Growing up in a challenging family environment is associated with higher rates of cardiovascular disease and mortality in middle age, according to a large prospective study. Lasting physiological, psychological, and behavioral changes are likely to play a role.

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Traumatic childhood experiences may increase the likelihood of developing cardiovascular disease in middle age, a new study shows.

Traumatic experiences in childhood can disrupt a person’s ability to handle stressful events later in their life. As an adult, they may turn to unhealthful coping strategies, such as smoking and overeating.

Research suggests that people who experienced abuse and neglect in their childhood are more likely to have diabetes, high blood pressure, inflammation, and higher levels of the hormone cortisol in response to stress.

However, few longitudinal studies have followed individuals into middle age to investigate whether childhood adversity might affect the risk of cardiovascular disease (CVD) and mortality.

But now, the largest ever study of this kind suggests that people who experience trauma, neglect, and family dysfunction as children are significantly more likely to have a CVD event, such as a heart attack or stroke, in middle age.

They may also have a higher mortality rate from all causes.

The study, which Jacob B. Pierce at Northwestern University Feinberg School of Medicine in Chicago, IL, led, appears in the Journal of the American Heart Association.

The researchers suspect that extreme adversity in childhood makes people more likely to take risks with their health.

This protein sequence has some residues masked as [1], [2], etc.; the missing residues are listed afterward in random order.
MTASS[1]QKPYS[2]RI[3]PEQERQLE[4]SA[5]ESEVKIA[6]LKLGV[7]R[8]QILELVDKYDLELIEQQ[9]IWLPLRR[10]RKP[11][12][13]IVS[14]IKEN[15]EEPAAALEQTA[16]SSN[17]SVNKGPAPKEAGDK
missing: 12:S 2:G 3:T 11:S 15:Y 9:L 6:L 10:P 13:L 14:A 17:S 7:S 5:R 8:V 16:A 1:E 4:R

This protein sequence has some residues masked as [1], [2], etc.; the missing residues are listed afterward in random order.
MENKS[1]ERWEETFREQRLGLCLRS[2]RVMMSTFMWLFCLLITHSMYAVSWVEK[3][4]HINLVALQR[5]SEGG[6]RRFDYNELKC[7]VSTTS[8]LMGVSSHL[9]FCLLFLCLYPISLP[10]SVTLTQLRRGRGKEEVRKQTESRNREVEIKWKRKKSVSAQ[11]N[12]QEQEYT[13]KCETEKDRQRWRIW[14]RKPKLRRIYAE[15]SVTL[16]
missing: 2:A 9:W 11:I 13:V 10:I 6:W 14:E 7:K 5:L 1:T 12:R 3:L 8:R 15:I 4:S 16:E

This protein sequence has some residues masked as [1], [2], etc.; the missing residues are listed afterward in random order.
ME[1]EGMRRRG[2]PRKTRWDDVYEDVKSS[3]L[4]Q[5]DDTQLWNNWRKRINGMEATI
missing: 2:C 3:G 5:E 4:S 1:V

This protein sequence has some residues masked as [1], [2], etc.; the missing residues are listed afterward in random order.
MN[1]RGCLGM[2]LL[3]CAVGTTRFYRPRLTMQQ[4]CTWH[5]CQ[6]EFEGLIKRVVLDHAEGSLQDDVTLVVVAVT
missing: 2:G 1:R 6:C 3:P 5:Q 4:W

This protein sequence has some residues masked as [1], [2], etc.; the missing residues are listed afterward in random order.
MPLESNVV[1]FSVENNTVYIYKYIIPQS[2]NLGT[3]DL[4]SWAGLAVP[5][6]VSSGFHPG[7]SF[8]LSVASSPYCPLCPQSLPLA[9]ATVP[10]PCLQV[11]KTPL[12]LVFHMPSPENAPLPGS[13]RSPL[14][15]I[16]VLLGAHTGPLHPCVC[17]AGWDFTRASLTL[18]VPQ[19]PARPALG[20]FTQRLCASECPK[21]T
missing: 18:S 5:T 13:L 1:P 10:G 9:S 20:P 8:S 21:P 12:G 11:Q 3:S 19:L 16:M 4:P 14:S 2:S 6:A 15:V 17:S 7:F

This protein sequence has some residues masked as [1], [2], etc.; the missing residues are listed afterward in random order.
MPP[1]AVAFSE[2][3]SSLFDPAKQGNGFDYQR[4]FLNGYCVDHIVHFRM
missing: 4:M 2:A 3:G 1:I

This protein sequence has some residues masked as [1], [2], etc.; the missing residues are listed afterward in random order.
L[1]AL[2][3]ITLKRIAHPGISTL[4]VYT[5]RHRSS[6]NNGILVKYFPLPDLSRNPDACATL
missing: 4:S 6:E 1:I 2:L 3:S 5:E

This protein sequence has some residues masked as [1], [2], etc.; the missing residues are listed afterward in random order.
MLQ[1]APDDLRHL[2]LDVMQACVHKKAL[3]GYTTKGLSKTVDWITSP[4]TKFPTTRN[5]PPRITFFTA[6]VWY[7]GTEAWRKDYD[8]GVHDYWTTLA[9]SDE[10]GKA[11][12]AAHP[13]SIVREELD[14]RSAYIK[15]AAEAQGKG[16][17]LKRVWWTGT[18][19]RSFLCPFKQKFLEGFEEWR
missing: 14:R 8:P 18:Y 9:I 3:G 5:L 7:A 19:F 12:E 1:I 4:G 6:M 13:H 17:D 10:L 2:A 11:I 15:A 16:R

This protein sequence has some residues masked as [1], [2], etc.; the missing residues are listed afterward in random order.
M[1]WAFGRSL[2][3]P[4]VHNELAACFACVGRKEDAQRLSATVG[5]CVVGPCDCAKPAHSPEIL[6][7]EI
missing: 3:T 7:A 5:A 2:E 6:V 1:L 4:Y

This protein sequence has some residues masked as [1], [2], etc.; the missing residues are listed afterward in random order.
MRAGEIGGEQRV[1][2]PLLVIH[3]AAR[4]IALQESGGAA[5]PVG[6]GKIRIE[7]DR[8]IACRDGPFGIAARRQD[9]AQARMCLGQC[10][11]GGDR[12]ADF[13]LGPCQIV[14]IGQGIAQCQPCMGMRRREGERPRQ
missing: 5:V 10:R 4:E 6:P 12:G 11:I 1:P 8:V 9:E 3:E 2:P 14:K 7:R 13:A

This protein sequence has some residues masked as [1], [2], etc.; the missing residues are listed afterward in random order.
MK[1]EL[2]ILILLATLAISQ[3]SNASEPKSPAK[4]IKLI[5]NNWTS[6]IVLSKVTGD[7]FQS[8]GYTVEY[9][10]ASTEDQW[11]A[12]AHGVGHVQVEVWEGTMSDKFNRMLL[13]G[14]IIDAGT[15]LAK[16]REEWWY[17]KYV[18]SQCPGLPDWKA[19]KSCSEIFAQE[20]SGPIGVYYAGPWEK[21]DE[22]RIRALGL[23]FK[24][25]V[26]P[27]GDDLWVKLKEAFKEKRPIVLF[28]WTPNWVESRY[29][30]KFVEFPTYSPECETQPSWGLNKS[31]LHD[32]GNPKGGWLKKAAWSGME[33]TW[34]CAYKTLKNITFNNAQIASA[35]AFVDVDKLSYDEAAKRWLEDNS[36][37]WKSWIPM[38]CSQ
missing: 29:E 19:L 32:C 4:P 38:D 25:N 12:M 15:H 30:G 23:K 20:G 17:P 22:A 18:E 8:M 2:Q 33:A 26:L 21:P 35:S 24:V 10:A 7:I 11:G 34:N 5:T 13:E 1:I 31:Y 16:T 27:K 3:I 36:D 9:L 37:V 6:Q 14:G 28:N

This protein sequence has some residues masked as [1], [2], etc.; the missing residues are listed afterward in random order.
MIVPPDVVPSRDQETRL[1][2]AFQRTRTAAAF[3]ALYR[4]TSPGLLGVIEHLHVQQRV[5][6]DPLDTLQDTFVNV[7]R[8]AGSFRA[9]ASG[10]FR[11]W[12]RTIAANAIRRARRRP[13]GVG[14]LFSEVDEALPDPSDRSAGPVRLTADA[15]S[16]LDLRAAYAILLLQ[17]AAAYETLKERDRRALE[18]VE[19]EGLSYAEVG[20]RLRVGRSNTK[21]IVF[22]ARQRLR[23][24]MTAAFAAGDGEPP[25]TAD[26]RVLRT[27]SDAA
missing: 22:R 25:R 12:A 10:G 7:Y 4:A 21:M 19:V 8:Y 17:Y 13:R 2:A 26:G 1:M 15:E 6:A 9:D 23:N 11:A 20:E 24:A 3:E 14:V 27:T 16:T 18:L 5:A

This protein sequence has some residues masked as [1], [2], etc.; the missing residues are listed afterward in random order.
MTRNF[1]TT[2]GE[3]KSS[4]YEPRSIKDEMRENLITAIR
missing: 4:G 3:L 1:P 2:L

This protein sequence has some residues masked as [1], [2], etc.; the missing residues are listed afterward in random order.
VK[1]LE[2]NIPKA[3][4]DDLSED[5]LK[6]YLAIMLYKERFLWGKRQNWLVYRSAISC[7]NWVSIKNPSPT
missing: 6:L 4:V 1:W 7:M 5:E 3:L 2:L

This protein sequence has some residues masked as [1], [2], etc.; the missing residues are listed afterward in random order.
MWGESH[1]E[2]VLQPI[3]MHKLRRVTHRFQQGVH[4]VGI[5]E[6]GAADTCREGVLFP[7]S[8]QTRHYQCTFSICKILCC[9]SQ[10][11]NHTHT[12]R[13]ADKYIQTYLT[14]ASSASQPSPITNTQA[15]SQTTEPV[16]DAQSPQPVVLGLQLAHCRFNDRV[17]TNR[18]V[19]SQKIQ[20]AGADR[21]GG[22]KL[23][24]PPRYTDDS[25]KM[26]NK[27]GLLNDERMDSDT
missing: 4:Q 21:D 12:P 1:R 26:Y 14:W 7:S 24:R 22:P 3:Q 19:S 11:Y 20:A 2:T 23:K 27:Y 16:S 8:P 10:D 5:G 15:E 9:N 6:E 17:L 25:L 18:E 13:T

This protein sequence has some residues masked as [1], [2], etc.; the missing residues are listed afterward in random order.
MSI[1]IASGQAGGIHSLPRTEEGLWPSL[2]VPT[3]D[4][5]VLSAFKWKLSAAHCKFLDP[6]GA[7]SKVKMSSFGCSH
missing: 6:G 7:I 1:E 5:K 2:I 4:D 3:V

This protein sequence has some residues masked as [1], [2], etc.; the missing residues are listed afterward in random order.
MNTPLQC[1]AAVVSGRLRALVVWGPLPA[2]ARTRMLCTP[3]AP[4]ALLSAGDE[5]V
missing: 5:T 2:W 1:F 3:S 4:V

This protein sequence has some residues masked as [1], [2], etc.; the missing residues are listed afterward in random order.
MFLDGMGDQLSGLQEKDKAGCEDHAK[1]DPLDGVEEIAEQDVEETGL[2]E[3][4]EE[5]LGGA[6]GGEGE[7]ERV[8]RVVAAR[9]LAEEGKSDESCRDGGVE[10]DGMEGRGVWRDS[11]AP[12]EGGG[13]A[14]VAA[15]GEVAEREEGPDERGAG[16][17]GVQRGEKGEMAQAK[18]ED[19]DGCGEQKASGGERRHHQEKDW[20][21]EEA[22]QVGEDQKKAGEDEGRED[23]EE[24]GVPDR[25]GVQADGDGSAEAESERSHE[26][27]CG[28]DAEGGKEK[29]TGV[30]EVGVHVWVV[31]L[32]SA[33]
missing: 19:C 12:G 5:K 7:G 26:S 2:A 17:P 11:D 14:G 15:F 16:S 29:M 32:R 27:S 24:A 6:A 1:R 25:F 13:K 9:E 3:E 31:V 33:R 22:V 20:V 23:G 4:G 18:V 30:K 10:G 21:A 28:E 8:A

“This population of adults is much more likely to partake in risky behaviors — for example, using food as a coping mechanism, which can lead to problems with weight and obesity,” says Pierce, a fourth-year medical student at the university.

“They also have higher rates of smoking, which has a direct link to cardiovascular disease,” he adds.

The research used data from the Coronary Artery Risk Development in Young Adults (CARDIA) study, which recruited a racially and socioeconomically diverse group of people aged 18–30 years in 1985–1986. CARDIA took place in four cities across the United States: Birmingham, AL, Chicago, IL, Minneapolis, MN, and Oakland, CA.

Over the three decades of the CARDIA study through to 2018, researchers regularly checked the participants’ physical and mental health.

In 2000–2001, more than 3,600 participants filled out a questionnaire to assess their experience in relation to the following seven features in their childhood family environment:

  • parental love and support
  • verbal abuse
  • physical affection
  • physical abuse
  • presence of an alcohol or drug abuser in the home
  • organization and management of the household
  • the extent to which their parents or caregivers knew what they were up to

The questionnaire included questions such as, “How often did a parent or other adult in the household make you feel that you were loved, supported, and cared for?” and “How often did a parent or other adult in the household swear at you, insult you, put you down, or act in a way that made you feel threatened?”